- Compute the weighted average value of the entropy generated by the split.
- Compute the information gain as the difference between the entropy of the node before the split and the average entropy after the split.
- Sort the Information Gain for all the features and keep the highest value. Thus gives the best feature to use for the current node
- Go to the next node, and repeat the above steps
- Stop the splitting once the stop criteria of the tree is met.
Let’s take the same dataset as in the entropy chapter to understand how we compute this metric.
They are fake data, built just for illustration
Consider a scenario where a bank collects this dataset with the intention of assigning scores to clients.
A client having a good credit note, will have access to a loan with the bank. And the client, having a bad note, will see his request refused by the bank.
The goal is to predict the credit note of a client, based on his/her information: savings, assets, and salary.
We want to build a tree for this dataset. The first question is what would be the best feature (Savings, Assets, Salary) to begin with and put in the root node?
First we need to compute the general entropy for the root node, which is the general entropy for the whole dataset:
Here is how we compute the entropy of this dataset:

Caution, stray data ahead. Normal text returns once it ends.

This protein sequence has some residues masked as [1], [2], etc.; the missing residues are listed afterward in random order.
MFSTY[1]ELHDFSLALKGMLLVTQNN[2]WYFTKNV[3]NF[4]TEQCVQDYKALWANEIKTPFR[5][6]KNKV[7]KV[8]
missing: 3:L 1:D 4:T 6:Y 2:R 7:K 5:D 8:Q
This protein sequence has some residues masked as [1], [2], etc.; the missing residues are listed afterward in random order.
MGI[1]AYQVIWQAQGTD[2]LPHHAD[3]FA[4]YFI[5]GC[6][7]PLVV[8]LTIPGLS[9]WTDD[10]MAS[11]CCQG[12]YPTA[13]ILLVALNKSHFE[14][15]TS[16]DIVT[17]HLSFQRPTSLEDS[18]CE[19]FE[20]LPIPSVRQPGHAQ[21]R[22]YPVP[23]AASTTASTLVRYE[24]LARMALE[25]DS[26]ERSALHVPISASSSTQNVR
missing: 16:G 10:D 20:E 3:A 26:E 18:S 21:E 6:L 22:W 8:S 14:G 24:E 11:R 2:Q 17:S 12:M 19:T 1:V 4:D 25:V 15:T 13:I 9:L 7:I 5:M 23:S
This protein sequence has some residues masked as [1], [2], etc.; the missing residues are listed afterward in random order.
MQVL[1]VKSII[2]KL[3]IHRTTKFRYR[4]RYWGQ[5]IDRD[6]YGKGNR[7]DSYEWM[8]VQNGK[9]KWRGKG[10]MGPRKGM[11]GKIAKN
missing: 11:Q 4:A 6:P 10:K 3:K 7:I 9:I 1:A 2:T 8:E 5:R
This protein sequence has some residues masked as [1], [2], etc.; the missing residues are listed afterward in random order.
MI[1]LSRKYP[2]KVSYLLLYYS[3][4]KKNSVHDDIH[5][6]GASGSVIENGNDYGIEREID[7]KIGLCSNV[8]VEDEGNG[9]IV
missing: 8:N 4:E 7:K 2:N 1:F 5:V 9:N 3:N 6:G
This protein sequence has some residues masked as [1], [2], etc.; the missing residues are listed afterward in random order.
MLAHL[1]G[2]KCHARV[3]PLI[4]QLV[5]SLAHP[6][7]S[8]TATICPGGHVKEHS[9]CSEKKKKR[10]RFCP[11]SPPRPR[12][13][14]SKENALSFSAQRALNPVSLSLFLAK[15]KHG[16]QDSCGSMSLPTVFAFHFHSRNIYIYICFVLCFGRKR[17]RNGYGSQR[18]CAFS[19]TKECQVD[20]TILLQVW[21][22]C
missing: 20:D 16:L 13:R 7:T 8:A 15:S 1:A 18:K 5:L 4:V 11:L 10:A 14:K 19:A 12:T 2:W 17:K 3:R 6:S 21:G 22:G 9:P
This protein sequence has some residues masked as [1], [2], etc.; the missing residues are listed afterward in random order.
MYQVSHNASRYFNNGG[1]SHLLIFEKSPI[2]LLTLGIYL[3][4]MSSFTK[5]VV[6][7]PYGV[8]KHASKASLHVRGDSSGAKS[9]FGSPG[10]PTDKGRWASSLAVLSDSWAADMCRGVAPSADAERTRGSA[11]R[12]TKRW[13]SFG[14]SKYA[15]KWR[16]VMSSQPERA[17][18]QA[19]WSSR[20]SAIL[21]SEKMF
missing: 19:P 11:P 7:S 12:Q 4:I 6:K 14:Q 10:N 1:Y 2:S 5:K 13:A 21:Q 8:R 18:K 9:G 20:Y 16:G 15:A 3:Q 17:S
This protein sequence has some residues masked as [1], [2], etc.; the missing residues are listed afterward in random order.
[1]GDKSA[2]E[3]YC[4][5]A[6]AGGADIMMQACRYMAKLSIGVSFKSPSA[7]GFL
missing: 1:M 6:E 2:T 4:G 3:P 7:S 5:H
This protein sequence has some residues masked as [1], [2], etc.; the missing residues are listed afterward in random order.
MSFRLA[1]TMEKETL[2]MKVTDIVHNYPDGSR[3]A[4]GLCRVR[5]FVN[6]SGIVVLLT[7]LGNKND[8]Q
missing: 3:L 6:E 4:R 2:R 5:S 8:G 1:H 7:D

- We have 4 “Good” notes and 3 “Bad” notes.
- The probability to have a “Good” note is:
- It’s entropy is:
- The probability to have a “Bad” note is:
- It’s entropy is
The general Entropy of this dataset is:
Now let’s consider the first feature Savings as a candidate to split the root node, and let’s compute its information gain:
Feature 1 – Categorical: Savings
The entropy computed based on the Savings split, is equal to 0.464.
Thus the information gain for this split is:
- H(T) = 0.985
- H(T|a) = 0.464
- IG(T,a) = H(T) – H(T|a) = 0.522
Pretty much an important reduction of entropy, and greater information value.
For Assets, if you follow the same logic, you will find an information Gain about 0.02: very small reduction of entropy. Assets feature is not giving valuable information value to classify credit notes. Therefore, we will not chose it. For the moment Savings feature has the largest value.